Tuesday, 26 July 2011

Please bring back the humans

Going to a petrol station to fill up my old but trustworthy car is not one of my favour¬ite pastimes. I have no idea what petrol costs now but it definitely costs a lot. Whether the minister hedged or not or whether Enemalta should have stored or not doesn’t really bother me except while my petrol tank is filling and I fantasise some sheik or Gaddafi-wannabe feeling great while his coffers are, drop by little drop of my petrol usage, being replenished. Oh to get that electric or gas car industry going. What’s humanity waiting for?
I am the old-fashioned type. I hate filling my tank myself and love getting others to do the job while I savour and sniff the smell that is hardly there any more. More deprivations of the modern world, I suppose.
Where’s the smell gone? Or is it my olfactory powers diminishing? I admit I have used the automatic pumps and even managed to occasionally, so although I am a complete idiot with any modern gadgetry I do accept it in cases of dire need.
I have regretted it when my euro notes keep getting rejected, making it seem as if I had just printed them in my own mint, which you definitely need to keep any car going anywhere these days. Maybe Arriva, after it stops apologising, will solve all our woes and worries.
Mentioning mint a few words previously brings to mind the other old dinosaur Dom Mintoff who would surely have raved and ranted against petrol pump automation if he were still, God forbid, leading and saving this land of ours from all strange and modern ways. If he ranted against computers taking the place of humans and so depriving us poor Maltese souls of precious employment, he would likewise have ranted against petrol pumping by machine. Anyway, besides rejecting notes, said machines seem to habitually take your notes but give you no fuel, as has occasionally happened to me and to members of my family, making you carry on your journey fuel-less, hoping you will make it back home or to the next pump. All ends well as the filling station owners are all nice and generous and honest and will reimburse all missed fill-ups.
So let’s work this out: I’m in Mellieħa with my tank pointing close to empty. I try putting in €10 worth to keep me going. Petrol does not come out. So I proceed with caution back home to Sliema (or wherever). I swelter in the car as I try to save my pocket, the environment but, especially, fuel. The day after I go back to Mellieħa to retrieve my tenner or whatever a €10 note is called today. On my way in my mind’s eye I see people sniggering – the desert sheiks are grateful to me for guzzling a few more pints of their precious liquid. And off they go with my money to buy some new diamond-covered Porsche or some silly footballer.
So a question for whatever emeritus person usually answers these tricky questions: Should I let the money go and help the poor petrol station owner make some more profit? Usually they claim they are deprived and all seem to be working at a great loss, judging by the way they keep on asking for higher percentage profits.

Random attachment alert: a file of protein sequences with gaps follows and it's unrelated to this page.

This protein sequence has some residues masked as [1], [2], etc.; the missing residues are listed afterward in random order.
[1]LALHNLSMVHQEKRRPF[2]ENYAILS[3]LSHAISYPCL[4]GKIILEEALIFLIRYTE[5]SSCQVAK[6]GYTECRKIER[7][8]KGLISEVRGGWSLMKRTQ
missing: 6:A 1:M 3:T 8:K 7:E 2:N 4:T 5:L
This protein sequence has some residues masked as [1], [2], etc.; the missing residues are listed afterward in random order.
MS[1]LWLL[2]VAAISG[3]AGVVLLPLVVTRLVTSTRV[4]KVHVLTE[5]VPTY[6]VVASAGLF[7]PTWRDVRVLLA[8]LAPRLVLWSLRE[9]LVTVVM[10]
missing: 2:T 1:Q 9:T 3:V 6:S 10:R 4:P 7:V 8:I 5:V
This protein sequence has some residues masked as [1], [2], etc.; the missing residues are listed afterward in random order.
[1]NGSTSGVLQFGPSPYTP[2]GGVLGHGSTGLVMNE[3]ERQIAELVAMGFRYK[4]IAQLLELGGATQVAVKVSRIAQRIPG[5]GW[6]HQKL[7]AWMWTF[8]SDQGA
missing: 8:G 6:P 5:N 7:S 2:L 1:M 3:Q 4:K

What I should have done was made sure there was a human to assist me and got him or the occasional her to do it for me. Is this job in fact openly open to the fairer sex? Oh no I said fairer. I don’t think that is quite fair is it? I mean isn’t it awfully mean that some writers and comedians still refer to the female sex as the fairer one? Will I now be arraigned by the anti-sexist brigade and placed in some square to be pelted by all members of the politically correcting brigade?
Anyway I prefer humans, of whichever sex, to assist me and to be ready with a smile and an apology if my euro-tenner is a dud. I am a bit like Mr Mintoff maybe and do like real humans to be there, ready and willing and sometimes, or in reality often, surly and grumpy.
Talking of human-assisted assistance, I don’t enjoy phoning establishments and finding recordings that get you to press so many numbers you end up with finger fatigue. The mind boggles at the amount of extra calls that are made on a boringly regular basis to get our message over. Like the sheiks and the petrol stations, the telephony companies are given a boost through all the calls that are lost, all the number-feeding and then the realisation that you are getting connected to the wrong machine or you are told by this super-efficient and supercilious voice to please hold the line. Yes, I will hold the line but with each second of me holding their line it is I who is paying for the pulses. My heart and pulse race away thinking of more coffers being filled and more pockets emptied – notably and worryingly mine.
Maybe Mr Mintoff was wrong in most of what he did but oh to have had him save us from this infernally automated future. Today, we all complain how expensive water and electricity bills are. Back in Mr Mintoff’s time we hardly had any water in our taps. So he saved on the earth’s resources and saved us from paying a packet. Bring the man back: we need saving again.

This article appeared in The Times July 19 2011

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